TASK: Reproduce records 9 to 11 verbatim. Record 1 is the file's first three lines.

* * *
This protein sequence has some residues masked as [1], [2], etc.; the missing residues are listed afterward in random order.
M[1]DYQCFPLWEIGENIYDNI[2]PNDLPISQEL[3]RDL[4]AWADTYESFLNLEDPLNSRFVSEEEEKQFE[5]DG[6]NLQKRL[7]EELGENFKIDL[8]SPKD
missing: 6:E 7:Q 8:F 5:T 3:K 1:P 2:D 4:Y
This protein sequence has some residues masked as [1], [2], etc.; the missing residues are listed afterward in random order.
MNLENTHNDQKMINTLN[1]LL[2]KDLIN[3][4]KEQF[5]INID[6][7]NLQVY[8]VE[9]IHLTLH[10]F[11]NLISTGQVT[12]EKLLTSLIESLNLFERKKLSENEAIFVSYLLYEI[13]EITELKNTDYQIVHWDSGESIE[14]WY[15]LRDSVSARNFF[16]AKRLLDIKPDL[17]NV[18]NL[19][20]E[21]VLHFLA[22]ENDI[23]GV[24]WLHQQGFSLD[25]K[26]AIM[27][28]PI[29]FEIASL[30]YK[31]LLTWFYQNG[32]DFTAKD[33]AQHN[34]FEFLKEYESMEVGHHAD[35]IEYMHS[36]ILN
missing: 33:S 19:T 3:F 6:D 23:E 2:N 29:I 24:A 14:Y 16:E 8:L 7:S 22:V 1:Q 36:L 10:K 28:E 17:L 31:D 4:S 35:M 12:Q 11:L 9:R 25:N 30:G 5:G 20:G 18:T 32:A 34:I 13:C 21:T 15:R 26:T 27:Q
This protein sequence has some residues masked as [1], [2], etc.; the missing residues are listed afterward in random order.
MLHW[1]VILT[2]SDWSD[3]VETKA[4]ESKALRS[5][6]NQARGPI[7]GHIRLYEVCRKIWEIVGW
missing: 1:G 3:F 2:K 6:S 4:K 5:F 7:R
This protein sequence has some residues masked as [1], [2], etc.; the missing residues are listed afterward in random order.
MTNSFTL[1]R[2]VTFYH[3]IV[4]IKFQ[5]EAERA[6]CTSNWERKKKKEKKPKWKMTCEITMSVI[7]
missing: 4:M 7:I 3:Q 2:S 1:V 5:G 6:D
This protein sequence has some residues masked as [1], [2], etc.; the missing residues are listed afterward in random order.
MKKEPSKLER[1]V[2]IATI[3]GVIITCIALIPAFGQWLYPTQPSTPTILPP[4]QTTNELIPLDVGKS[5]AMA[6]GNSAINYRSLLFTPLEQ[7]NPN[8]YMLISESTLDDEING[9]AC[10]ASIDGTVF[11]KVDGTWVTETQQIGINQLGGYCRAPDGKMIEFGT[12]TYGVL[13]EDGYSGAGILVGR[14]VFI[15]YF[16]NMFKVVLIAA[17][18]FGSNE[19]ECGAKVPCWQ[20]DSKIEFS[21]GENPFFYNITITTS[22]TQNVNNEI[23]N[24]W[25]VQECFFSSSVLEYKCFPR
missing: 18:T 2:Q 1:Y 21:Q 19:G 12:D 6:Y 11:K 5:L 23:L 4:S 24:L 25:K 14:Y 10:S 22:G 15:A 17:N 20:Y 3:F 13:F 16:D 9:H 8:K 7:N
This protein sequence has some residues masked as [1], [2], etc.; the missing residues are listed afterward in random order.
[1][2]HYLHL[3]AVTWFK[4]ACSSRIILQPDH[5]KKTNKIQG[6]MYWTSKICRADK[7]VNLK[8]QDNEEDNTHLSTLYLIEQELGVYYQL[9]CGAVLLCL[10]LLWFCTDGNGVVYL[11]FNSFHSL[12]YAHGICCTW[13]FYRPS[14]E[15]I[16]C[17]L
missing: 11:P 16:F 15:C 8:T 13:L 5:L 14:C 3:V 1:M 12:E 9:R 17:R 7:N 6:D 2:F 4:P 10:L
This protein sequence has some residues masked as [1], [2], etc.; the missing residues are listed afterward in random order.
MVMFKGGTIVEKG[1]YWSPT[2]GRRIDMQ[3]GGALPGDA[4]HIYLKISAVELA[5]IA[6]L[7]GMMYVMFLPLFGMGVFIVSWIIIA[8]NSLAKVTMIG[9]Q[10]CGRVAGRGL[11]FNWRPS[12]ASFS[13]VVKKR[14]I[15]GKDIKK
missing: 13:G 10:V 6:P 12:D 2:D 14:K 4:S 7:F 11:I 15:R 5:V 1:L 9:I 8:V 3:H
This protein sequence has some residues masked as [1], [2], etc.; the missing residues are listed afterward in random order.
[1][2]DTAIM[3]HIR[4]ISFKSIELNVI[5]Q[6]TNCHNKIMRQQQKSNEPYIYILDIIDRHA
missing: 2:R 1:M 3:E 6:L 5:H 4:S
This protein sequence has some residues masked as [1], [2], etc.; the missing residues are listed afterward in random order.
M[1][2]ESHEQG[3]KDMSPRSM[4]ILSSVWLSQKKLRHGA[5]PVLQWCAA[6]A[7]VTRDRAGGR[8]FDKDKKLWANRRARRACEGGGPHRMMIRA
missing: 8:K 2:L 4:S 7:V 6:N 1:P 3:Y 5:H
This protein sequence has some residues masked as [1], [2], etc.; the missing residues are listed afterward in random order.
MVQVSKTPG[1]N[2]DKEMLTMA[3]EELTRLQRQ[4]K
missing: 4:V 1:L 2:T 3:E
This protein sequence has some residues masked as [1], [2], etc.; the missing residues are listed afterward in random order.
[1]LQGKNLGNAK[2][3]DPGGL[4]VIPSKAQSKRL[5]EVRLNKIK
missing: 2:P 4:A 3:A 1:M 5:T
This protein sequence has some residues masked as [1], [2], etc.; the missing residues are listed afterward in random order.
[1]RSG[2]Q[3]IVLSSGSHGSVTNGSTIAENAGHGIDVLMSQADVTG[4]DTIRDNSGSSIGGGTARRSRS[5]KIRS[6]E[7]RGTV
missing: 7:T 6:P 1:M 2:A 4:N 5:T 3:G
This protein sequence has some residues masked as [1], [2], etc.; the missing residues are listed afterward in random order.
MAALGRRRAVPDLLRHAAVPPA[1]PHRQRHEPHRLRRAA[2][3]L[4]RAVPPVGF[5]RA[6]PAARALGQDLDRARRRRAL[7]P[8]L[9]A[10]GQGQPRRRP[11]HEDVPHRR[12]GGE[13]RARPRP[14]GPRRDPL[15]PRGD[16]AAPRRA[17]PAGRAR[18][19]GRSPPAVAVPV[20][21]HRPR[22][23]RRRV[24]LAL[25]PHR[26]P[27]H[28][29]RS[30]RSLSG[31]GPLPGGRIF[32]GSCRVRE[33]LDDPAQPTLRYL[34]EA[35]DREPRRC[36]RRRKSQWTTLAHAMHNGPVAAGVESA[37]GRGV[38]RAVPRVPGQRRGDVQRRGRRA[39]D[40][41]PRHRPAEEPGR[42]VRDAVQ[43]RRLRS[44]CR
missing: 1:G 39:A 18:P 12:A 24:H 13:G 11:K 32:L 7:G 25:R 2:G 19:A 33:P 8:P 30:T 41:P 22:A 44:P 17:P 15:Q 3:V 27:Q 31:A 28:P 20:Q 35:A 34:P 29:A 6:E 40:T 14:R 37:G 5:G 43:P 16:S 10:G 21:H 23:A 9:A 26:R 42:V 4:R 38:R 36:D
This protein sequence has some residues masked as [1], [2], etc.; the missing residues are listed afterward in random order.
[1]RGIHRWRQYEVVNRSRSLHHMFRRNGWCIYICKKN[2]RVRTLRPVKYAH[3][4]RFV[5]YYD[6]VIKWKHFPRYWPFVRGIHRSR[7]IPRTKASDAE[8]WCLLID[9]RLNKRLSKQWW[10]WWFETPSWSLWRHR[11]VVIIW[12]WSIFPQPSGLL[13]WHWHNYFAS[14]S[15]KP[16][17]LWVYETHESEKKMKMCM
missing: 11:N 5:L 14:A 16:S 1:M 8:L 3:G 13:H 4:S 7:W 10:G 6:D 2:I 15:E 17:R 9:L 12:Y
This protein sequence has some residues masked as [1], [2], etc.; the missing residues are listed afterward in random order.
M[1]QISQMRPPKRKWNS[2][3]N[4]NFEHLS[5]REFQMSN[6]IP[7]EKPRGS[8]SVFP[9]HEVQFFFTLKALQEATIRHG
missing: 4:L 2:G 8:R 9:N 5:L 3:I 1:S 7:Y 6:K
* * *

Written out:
This protein sequence has some residues masked as [1], [2], etc.; the missing residues are listed afterward in random order.
M[1][2]ESHEQG[3]KDMSPRSM[4]ILSSVWLSQKKLRHGA[5]PVLQWCAA[6]A[7]VTRDRAGGR[8]FDKDKKLWANRRARRACEGGGPHRMMIRA
missing: 8:K 2:L 4:S 7:V 6:N 1:P 3:Y 5:H
This protein sequence has some residues masked as [1], [2], etc.; the missing residues are listed afterward in random order.
MVQVSKTPG[1]N[2]DKEMLTMA[3]EELTRLQRQ[4]K
missing: 4:V 1:L 2:T 3:E
This protein sequence has some residues masked as [1], [2], etc.; the missing residues are listed afterward in random order.
[1]LQGKNLGNAK[2][3]DPGGL[4]VIPSKAQSKRL[5]EVRLNKIK
missing: 2:P 4:A 3:A 1:M 5:T